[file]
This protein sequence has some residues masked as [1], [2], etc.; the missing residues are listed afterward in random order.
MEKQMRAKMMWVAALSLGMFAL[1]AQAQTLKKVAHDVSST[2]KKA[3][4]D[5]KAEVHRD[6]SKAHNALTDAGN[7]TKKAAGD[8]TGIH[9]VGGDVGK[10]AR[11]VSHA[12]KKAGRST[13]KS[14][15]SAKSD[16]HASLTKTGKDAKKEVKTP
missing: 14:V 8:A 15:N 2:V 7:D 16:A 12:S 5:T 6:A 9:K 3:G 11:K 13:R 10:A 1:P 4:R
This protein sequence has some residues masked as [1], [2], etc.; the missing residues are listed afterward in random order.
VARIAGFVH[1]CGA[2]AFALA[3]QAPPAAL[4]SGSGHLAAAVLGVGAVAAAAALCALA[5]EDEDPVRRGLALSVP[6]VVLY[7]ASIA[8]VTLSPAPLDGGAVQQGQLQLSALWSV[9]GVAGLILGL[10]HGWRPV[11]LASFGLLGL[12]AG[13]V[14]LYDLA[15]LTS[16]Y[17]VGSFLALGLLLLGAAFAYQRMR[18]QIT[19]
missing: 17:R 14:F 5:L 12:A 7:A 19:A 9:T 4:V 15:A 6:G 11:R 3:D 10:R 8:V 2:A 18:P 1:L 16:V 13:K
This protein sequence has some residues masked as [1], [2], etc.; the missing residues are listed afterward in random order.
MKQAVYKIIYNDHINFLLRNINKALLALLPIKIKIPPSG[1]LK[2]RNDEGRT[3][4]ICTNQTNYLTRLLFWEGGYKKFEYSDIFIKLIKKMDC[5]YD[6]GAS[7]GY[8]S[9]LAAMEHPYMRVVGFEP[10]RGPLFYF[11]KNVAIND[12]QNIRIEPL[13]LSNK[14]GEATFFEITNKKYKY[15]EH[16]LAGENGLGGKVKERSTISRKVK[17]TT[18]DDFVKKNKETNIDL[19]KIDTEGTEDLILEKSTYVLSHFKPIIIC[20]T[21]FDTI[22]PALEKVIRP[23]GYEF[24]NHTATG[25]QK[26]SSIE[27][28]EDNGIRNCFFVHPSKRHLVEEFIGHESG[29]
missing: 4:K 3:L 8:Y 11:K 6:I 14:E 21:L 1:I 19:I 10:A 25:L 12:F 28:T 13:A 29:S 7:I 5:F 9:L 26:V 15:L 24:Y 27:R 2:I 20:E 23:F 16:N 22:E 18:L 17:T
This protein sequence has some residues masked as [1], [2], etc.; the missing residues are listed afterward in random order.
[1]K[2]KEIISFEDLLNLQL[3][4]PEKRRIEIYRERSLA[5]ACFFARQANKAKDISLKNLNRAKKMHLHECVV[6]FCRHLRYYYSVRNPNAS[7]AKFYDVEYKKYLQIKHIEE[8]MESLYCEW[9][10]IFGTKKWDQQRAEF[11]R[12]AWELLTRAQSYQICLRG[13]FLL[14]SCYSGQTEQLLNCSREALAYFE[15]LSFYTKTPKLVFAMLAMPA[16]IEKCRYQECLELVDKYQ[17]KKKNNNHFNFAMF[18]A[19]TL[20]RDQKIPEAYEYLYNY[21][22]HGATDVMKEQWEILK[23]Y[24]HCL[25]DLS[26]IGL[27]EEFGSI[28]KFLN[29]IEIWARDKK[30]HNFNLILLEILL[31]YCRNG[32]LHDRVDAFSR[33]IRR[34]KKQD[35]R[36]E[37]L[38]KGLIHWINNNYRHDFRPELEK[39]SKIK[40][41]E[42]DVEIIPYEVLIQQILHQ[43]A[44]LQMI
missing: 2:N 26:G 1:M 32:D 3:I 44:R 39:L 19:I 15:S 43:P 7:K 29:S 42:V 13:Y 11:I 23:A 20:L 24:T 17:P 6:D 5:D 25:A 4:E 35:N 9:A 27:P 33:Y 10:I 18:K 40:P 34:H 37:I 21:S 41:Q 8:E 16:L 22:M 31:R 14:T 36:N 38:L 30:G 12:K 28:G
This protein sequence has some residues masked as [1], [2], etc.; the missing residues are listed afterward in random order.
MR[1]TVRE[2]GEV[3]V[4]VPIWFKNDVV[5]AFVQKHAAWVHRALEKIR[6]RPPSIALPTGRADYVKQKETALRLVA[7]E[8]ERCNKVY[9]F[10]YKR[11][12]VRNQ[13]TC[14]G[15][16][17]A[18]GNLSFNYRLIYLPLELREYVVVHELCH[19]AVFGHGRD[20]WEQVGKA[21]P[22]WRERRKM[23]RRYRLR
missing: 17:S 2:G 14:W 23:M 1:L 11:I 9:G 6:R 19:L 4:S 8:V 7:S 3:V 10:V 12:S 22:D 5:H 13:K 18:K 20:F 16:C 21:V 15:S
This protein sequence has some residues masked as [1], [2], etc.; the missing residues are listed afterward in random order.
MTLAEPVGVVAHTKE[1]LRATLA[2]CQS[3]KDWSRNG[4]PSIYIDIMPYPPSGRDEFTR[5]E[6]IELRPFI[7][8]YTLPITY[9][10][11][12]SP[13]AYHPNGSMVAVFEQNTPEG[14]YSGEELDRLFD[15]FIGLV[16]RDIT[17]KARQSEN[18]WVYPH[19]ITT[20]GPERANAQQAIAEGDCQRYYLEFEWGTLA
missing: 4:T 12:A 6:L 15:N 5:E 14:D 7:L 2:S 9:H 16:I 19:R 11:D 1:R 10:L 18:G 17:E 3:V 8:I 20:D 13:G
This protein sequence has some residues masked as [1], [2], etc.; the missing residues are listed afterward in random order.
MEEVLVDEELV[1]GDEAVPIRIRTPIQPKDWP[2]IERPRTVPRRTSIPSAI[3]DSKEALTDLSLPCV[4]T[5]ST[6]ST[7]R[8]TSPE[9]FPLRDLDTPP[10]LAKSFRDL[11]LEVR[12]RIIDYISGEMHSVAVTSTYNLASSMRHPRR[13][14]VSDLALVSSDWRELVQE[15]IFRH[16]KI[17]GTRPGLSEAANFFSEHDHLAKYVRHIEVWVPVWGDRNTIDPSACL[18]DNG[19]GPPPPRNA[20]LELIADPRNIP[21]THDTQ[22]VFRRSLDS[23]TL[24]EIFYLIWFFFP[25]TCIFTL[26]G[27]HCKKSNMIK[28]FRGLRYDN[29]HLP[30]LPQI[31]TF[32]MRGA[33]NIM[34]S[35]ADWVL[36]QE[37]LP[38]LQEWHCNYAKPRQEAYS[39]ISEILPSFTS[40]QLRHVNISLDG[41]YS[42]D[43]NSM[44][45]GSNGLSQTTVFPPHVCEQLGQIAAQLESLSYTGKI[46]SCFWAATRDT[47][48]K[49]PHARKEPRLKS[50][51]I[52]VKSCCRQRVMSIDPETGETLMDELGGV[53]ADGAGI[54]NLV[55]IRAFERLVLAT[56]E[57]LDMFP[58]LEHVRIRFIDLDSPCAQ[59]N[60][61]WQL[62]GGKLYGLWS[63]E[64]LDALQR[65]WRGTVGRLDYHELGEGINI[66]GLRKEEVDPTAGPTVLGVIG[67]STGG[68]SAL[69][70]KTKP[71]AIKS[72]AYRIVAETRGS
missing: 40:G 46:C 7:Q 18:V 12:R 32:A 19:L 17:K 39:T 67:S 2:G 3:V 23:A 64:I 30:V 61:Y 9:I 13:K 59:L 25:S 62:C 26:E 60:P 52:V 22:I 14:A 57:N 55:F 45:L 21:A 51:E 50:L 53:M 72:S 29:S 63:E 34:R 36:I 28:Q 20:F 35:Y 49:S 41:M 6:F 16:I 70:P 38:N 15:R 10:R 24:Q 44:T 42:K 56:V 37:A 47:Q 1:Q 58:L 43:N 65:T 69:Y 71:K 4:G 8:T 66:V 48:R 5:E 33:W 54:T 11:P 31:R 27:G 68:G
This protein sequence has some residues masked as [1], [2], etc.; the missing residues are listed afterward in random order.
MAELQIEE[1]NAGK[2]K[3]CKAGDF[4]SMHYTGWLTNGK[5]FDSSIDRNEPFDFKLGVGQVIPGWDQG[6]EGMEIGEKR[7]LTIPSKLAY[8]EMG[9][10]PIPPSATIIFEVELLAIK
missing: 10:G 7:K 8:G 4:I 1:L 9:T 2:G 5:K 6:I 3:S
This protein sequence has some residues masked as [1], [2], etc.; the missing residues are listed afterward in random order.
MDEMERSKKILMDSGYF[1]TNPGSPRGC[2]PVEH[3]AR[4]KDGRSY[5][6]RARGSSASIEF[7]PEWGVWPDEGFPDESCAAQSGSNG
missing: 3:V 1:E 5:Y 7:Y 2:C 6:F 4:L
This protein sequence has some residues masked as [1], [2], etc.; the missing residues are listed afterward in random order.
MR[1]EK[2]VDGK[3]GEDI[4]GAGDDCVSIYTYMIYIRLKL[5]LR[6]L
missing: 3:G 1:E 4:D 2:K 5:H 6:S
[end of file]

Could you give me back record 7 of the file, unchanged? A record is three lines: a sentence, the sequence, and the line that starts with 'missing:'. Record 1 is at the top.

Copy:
This protein sequence has some residues masked as [1], [2], etc.; the missing residues are listed afterward in random order.
MEEVLVDEELV[1]GDEAVPIRIRTPIQPKDWP[2]IERPRTVPRRTSIPSAI[3]DSKEALTDLSLPCV[4]T[5]ST[6]ST[7]R[8]TSPE[9]FPLRDLDTPP[10]LAKSFRDL[11]LEVR[12]RIIDYISGEMHSVAVTSTYNLASSMRHPRR[13][14]VSDLALVSSDWRELVQE[15]IFRH[16]KI[17]GTRPGLSEAANFFSEHDHLAKYVRHIEVWVPVWGDRNTIDPSACL[18]DNG[19]GPPPPRNA[20]LELIADPRNIP[21]THDTQ[22]VFRRSLDS[23]TL[24]EIFYLIWFFFP[25]TCIFTL[26]G[27]HCKKSNMIK[28]FRGLRYDN[29]HLP[30]LPQI[31]TF[32]MRGA[33]NIM[34]S[35]ADWVL[36]QE[37]LP[38]LQEWHCNYAKPRQEAYS[39]ISEILPSFTS[40]QLRHVNISLDG[41]YS[42]D[43]NSM[44][45]GSNGLSQTTVFPPHVCEQLGQIAAQLESLSYTGKI[46]SCFWAATRDT[47][48]K[49]PHARKEPRLKS[50][51]I[52]VKSCCRQRVMSIDPETGETLMDELGGV[53]ADGAGI[54]NLV[55]IRAFERLVLAT[56]E[57]LDMFP[58]LEHVRIRFIDLDSPCAQ[59]N[60][61]WQL[62]GGKLYGLWS[63]E[64]LDALQR[65]WRGTVGRLDYHELGEGINI[66]GLRKEEVDPTAGPTVLGVIG[67]STGG[68]SAL[69][70]KTKP[71]AIKS[72]AYRIVAETRGS
missing: 40:G 46:C 7:Q 18:V 12:R 32:A 19:L 17:K 39:T 67:S 2:G 3:V 23:A 64:I 30:V 61:Y 9:I 13:K 59:L 25:S 62:C 26:E 60:P 52:V 22:I 14:A 57:N 55:F 45:L 21:A 51:E 50:L 53:M 72:S 29:S 63:E 34:R 36:I 28:Q 20:F 35:Y 49:S 41:M 6:F 16:I 70:P 38:N 15:R 10:R 24:Q 44:T 42:K 56:V 37:A 47:Q 1:Q 58:L 43:N 65:T 69:Y 71:K 4:G 8:T 66:V 48:R 5:E 33:W 54:T 11:P 31:R 27:G 68:G